First base umpire Toshiyuki Tanaka was sure the fly ball hit the ground before the Chunichi Dragons' outfielder got his glove on it. Safe, the umpire ruled. The fans exploded in protest.
After the uproar died, after the enraged Dragons went on to win 11-2, Tanaka went home and watched the TV replays of his ruling. "What I saw on the TV was not what I saw in the game," the umpire ruefully acknowledged.
With shame and guilt for his error, the 35-year veteran concluded he must temporarily suspend himself from umpiring any further games until "I refreshed my mentality."
This sort of self-imposed punishment would never happen in America, a reporter later observed. Ahh, Tanaka replied. American umps. Too big. Too arrogant.
Just like we want to be, he added.
Japanese feelings toward American baseball are confusing and complex--part respect, part distaste; an unsatisfying mix of attraction and rejection.
The ambivalence, and the differences between how the game is played here and in the United States, are evident in the view of American players hired to play in the Japanese leagues, as well as how umpires are viewed in the two countries.
The foreigners--there are 63 of them, including 43 Americans--are feted lavishly, paid handsomely and often summarily dismissed.
The pink slip can come for a dip in performance, or a breach of etiquette by an outsider who seems petulant and swaggering to Japanese eyes.
"I can say that the Americans here are often seen as arrogant and selfish," said Kazushige Tsuchiya, a sportswriter who has covered Japanese and American baseball since 1957. "But it's basically a difference in culture."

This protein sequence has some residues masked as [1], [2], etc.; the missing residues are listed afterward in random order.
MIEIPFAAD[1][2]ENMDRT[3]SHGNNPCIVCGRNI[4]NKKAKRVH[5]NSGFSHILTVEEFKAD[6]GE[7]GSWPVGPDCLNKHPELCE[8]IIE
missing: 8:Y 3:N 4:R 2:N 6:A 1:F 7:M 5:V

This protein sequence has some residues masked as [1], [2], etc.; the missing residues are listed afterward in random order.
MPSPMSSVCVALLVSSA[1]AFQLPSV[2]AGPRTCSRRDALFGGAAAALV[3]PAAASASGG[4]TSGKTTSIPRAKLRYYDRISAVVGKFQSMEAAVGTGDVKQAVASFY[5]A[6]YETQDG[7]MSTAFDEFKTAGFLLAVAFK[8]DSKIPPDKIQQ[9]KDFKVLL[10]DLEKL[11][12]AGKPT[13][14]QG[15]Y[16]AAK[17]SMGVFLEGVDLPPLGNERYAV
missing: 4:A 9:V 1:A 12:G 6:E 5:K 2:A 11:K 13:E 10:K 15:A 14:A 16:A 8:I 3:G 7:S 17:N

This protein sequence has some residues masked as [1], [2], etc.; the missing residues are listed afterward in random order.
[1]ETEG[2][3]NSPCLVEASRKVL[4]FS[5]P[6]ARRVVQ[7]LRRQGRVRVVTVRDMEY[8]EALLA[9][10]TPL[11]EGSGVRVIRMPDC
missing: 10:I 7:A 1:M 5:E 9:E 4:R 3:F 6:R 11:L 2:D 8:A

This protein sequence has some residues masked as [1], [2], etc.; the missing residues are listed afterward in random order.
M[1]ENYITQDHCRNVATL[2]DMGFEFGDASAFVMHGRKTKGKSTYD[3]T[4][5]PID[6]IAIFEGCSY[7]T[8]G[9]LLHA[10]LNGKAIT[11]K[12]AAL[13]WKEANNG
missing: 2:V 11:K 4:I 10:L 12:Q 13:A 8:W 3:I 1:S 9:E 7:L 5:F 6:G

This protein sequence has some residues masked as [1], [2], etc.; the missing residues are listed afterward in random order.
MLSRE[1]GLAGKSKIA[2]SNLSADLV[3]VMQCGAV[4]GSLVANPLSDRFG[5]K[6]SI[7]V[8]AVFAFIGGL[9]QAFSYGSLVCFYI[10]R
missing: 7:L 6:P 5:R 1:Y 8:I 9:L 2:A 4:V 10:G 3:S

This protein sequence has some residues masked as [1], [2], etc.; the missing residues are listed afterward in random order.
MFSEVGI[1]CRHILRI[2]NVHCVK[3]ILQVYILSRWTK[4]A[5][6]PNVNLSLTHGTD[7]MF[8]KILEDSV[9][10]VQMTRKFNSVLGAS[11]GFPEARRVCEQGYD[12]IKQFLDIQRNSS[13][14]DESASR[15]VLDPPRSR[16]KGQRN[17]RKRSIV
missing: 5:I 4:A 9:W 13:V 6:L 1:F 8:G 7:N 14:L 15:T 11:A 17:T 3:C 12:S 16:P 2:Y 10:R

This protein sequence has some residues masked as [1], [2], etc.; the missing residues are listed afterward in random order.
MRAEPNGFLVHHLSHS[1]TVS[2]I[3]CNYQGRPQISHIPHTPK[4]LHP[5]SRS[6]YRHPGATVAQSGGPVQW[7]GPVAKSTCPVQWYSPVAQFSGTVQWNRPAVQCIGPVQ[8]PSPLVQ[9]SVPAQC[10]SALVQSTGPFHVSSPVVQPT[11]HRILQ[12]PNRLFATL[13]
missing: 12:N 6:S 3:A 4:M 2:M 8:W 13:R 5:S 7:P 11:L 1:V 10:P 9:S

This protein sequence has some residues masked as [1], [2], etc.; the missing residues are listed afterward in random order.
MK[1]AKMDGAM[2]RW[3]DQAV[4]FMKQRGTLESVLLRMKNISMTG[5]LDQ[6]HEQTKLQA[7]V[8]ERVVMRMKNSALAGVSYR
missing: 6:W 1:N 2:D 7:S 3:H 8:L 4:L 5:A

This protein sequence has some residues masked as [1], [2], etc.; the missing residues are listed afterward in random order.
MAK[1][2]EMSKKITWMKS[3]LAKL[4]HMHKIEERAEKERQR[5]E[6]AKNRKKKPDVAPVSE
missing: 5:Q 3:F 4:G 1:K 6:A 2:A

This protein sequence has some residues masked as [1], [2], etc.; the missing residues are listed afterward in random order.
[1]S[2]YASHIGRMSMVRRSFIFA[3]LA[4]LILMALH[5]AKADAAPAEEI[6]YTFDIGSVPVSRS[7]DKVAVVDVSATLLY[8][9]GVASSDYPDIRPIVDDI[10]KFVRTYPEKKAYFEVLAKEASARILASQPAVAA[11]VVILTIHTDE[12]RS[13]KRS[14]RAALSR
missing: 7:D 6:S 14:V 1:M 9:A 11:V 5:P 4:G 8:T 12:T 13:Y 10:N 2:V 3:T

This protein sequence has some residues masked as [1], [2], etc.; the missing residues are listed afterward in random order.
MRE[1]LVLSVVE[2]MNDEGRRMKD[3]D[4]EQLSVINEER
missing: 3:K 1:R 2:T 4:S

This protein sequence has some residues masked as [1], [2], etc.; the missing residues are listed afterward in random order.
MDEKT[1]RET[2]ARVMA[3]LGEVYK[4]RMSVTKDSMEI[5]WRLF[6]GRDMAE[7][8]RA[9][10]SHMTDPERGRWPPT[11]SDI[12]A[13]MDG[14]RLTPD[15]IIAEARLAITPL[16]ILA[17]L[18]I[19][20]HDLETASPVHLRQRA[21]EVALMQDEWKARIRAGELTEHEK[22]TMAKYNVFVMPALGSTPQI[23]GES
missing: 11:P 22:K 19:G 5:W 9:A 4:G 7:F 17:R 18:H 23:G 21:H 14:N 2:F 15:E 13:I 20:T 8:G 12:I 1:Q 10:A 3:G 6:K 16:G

The latest example of this rocky relationship was pitcher Darrel May. The former Anaheim Angel signed last year to play for the Hanshin Tigers, sat down last month to write a note that scandalized the Japanese baseball world.
"I don't think the manager wants foreign players to be part of the team," he wrote, among other criticisms of Tigers manager Katsuya Nomura. Then he sent the critique to reporters.
This is not done in Japan.
"To criticize the top of the team, that is a very heavy crime," said Masaru Homma, a Tigers spokesman. "It is hard to imagine a Japanese player doing that."
May was promptly suspended for the rest of the season. Lost in the outcry was the fact that that May had hit a particularly sensitive truth about Japan's attitudes toward the foreigners it hires for its national pastime.
The players, who are often surprised by the gushing welcome given them when they first arrive in Japan, soon realize that welcome lasts only as long as they are doing well.
"You're hired help here," said Mark Smith, a left fielder who played with the Baltimore Orioles from 1994 to 1996, and came to play in Japan in February from the Pittsburgh Pirates. "You always have to put up big numbers, and you always have to be at the top of your game, or you're gone."
The American players are typically hired, at high salaries, because they are good hitters or good pitchers. Japanese rules allow each team to put three foreigners in the lineup each game.
"Americans like coming here because they can make good money," said Smith, a lanky blond who towers over his teammates. "But I don't think you are treated on the same level as a Japanese player. They look at you to produce more than anyone else. And they look for reasons to get rid of you, rather than to keep you."
American players' salaries in Japan range from $500,000 to $2 million, and their presence has helped raise the pay of Japanese baseball stars to that level. An Associated Press study this year found the average American major league salary to be $1.7 million, with superstars like Albert Belle of the Baltimore Orioles pulling down almost $12 million.